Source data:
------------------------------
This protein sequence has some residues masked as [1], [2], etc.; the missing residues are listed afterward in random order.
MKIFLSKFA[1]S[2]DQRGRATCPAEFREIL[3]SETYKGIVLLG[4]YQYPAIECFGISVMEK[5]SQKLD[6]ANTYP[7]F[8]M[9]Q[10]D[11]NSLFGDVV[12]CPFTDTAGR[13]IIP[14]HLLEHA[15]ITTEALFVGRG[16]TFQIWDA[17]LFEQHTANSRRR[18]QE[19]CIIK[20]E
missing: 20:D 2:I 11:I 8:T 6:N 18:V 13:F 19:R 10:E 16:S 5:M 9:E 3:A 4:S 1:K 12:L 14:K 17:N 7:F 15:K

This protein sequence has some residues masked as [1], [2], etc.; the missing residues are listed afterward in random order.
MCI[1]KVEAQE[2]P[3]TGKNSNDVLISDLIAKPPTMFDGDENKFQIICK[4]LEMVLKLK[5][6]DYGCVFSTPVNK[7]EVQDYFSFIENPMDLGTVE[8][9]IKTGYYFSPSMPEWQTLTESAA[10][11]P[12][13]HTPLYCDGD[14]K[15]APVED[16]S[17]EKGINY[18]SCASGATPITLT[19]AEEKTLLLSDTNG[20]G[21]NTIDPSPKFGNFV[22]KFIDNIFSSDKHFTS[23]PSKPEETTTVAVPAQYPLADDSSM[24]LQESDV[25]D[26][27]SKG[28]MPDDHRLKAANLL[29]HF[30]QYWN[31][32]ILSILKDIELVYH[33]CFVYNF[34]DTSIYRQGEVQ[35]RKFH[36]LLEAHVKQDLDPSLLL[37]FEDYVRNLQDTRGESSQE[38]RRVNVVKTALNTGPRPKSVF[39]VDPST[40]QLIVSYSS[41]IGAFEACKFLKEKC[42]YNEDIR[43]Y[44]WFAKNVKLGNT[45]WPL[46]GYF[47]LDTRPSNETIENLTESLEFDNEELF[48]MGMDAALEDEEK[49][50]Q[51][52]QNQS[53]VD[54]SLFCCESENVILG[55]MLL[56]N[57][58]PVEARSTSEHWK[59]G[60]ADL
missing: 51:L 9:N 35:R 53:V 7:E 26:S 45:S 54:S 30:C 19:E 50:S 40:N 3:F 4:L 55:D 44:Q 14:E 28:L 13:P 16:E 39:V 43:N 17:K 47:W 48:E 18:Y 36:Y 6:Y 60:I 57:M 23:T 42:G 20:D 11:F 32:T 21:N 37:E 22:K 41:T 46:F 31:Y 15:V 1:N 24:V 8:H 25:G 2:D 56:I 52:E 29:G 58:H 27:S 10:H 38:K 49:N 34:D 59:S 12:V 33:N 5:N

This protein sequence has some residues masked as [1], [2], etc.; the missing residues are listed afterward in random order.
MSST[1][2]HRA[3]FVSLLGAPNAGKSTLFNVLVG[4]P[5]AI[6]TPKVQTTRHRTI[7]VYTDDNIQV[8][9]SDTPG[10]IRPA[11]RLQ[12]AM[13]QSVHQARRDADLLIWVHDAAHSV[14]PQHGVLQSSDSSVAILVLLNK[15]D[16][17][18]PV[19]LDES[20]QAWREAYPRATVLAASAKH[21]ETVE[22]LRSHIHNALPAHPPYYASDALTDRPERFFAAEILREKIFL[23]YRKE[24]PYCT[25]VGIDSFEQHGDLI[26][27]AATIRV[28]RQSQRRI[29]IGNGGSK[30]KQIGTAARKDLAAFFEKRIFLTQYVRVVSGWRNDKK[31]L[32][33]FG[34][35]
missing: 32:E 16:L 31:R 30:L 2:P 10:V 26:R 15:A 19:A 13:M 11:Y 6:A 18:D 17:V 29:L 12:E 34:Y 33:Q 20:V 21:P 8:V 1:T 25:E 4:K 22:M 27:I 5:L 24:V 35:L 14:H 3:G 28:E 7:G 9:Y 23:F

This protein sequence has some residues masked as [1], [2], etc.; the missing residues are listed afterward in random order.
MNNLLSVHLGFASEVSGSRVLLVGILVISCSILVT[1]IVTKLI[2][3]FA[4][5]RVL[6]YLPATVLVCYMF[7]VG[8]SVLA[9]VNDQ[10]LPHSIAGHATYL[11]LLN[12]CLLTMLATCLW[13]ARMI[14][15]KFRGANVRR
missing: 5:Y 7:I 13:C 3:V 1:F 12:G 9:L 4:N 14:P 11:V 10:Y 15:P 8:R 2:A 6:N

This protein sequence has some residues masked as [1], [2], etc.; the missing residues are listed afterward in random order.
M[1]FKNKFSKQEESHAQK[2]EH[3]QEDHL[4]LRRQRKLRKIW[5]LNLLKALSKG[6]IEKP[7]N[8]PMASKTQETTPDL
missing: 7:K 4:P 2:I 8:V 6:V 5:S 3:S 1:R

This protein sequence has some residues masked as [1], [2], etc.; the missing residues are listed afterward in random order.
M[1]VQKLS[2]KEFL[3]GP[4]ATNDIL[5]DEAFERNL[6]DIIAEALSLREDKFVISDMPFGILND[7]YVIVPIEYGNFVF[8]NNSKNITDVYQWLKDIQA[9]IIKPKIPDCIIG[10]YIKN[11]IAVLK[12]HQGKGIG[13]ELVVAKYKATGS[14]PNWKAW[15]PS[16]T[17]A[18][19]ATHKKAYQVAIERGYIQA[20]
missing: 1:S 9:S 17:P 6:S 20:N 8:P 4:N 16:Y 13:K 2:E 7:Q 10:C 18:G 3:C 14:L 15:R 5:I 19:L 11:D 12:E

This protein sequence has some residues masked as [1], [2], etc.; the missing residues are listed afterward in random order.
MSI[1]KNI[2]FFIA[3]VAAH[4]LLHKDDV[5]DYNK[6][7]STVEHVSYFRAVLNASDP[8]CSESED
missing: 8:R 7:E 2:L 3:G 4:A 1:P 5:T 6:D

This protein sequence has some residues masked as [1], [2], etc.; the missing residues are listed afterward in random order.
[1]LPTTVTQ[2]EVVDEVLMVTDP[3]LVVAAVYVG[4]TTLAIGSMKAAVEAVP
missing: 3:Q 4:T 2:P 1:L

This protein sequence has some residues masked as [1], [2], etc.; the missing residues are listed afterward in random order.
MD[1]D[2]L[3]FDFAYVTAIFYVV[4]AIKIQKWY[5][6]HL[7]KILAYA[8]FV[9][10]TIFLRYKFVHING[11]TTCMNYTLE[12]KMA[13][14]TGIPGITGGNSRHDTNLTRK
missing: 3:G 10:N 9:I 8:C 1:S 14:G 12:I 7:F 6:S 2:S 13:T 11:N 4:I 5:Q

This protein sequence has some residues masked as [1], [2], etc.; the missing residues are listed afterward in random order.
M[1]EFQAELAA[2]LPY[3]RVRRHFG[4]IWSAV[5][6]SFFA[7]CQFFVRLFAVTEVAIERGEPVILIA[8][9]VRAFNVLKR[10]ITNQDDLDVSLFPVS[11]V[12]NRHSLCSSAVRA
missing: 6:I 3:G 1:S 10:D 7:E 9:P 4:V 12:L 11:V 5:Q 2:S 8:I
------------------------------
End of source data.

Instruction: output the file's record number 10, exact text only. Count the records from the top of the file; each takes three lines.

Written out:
This protein sequence has some residues masked as [1], [2], etc.; the missing residues are listed afterward in random order.
M[1]EFQAELAA[2]LPY[3]RVRRHFG[4]IWSAV[5][6]SFFA[7]CQFFVRLFAVTEVAIERGEPVILIA[8][9]VRAFNVLKR[10]ITNQDDLDVSLFPVS[11]V[12]NRHSLCSSAVRA
missing: 6:I 3:G 1:S 10:D 7:E 9:P 4:V 12:L 11:V 5:Q 2:S 8:I